For just the second time in the last two decades, a premier free agent pitcher has spurned the Yankees for less money elsewhere.
In the biggest offseason shocker since the Yankees' signing Mark Teixeira two Decembers ago and perhaps one of the biggest surprises in baseball history, Cliff Lee declined both the Yankees' and Texas' higher offers to return to the Philadelphia Phillies, the team he pitched to the World Series in 2009. Turns out I -- and just about everyone else -- was wrong about Lee's eventual destination.
Lee's new contract with the Phillies is for $120 million over five years with a vesting option, making his $24 million AAV the second-highest ever for a pitcher, after Roger Clemens' pro-rated $28,000,022 in 2007. According to Jon Heyman, the Yankees offered Lee six years at $22 million each, plus an option year for $16 million, for a total of $148 million over seven years. The Rangers apparently offered six years, $138 million, which may or may not have included an option, while Heyman's colleague Joe Lemire said the Rangers offered what could have been worth as much as seven years and $161 million if the final-year option vested. Without knowing how much Lee's vesting option with Philly is worth, we don't know for sure how much money he ended up leaving on the table, but it sounds like it could've been anywhere from $20 million to $41 million (though as William J. notes at TYU, the gap may actually be quite a bit smaller than many have speculated on), not to mention the fact that Lee also signed for less years than most expected he'd desire. It also sounds like the Rangers either matched the Yankees' money and may have actually even been offering more.
This tells us several things: For one, Lee is that rare athlete who clearly isn't all about the money. Two, I'm not sure Lee ever seriously considered playing for the Yankees or the Rangers in light of this signing. I find it rather baffling that the negotiations even got as far as they did, with everyone in the industry widely assuming that New York or Texas were the only two legitimate destinations. It would appear that Lee, after turning down Philly's three-year, $54 million extension last offseason, which resulted in the trade that sent him to the Mariners, was using New York and Texas as leverage to get Philadelphia GM Ruben Amaro to up his offer. Turns out by waiting another year Lee was able to extract an extract $60 million out of the Phillies. I imagine there are some pretty angry members of the Yankees' and Rangers' front offices this morning.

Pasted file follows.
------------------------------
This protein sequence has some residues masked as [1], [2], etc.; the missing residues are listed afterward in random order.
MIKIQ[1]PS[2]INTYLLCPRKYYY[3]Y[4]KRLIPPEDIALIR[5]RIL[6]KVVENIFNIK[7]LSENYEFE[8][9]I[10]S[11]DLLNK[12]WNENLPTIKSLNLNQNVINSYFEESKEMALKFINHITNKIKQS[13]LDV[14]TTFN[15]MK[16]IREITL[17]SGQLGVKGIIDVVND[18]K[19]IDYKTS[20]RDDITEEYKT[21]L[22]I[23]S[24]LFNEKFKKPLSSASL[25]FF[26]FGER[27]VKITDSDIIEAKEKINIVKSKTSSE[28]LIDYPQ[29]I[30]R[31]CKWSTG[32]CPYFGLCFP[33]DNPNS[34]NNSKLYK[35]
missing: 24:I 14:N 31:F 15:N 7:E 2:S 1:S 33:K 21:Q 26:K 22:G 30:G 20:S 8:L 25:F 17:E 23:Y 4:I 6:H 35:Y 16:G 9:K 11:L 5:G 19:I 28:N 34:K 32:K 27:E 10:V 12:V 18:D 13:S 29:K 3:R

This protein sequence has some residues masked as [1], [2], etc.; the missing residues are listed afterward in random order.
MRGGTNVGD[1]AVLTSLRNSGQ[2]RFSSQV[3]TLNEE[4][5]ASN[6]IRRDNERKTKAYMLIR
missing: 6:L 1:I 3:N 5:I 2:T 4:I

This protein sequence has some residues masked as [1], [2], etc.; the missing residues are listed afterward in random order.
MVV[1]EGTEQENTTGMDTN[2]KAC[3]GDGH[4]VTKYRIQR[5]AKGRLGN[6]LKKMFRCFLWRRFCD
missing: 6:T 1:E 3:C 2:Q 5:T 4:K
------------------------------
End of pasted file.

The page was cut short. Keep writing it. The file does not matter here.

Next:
So what does this mean for the Yankees? Well, it stings in the short-term. As you know, I wanted Lee very badly, but just because the Yankees didn't get him it's not the end of the world. I think this whole Lee situation should help teach Yankee fans (as well as Yankee haters) a very valuable lesson: The Yankees, no matter how much money they may throw at a player, can't sign everyone. Yankee fans have been spoiled during the last 10 seasons in literally signing every free agent the team set its sights on, and losing out on Lee is a real wake-up call. Additionally, if Lee was going to ditch the Yankees, better he go to the National League where the team will only have to face him if both they and Philly make it back to the World Series, which, even with four hypothetical aces is no guarantee.
Unfortunately there is only so much silver lining one can grapple for. While some fans will be relieved not to have another $20 million-plus player on the roster, Lee was one of the few pitchers in the game actually worth the exorbitant cost. It's not as if there's another premier free agent pitcher out there for the Yankees to throw $150 million at, and the free-agent pitching crop doesn't look overwhelningly promising the next few seasons. As of now it looks like the top two names of next year's free agent class are Mark Buehrle and C.J. Wilson.
One of the other reasons I felt strongly about a Lee signing was the increasing number of teams locking up their young superstar pitchers to relatively team-friendly extensions, making players like Felix Hernandez and Josh Johnson essentially impossible to acquire prior to free agency. At least Felix will still only be coming off his Age 28 season when his current deal with the Mariners expires after 2014, while Johnson will be fresh off his Age 29 year at the end of 2013. Still, those contract expiration dates feel like quite a ways off.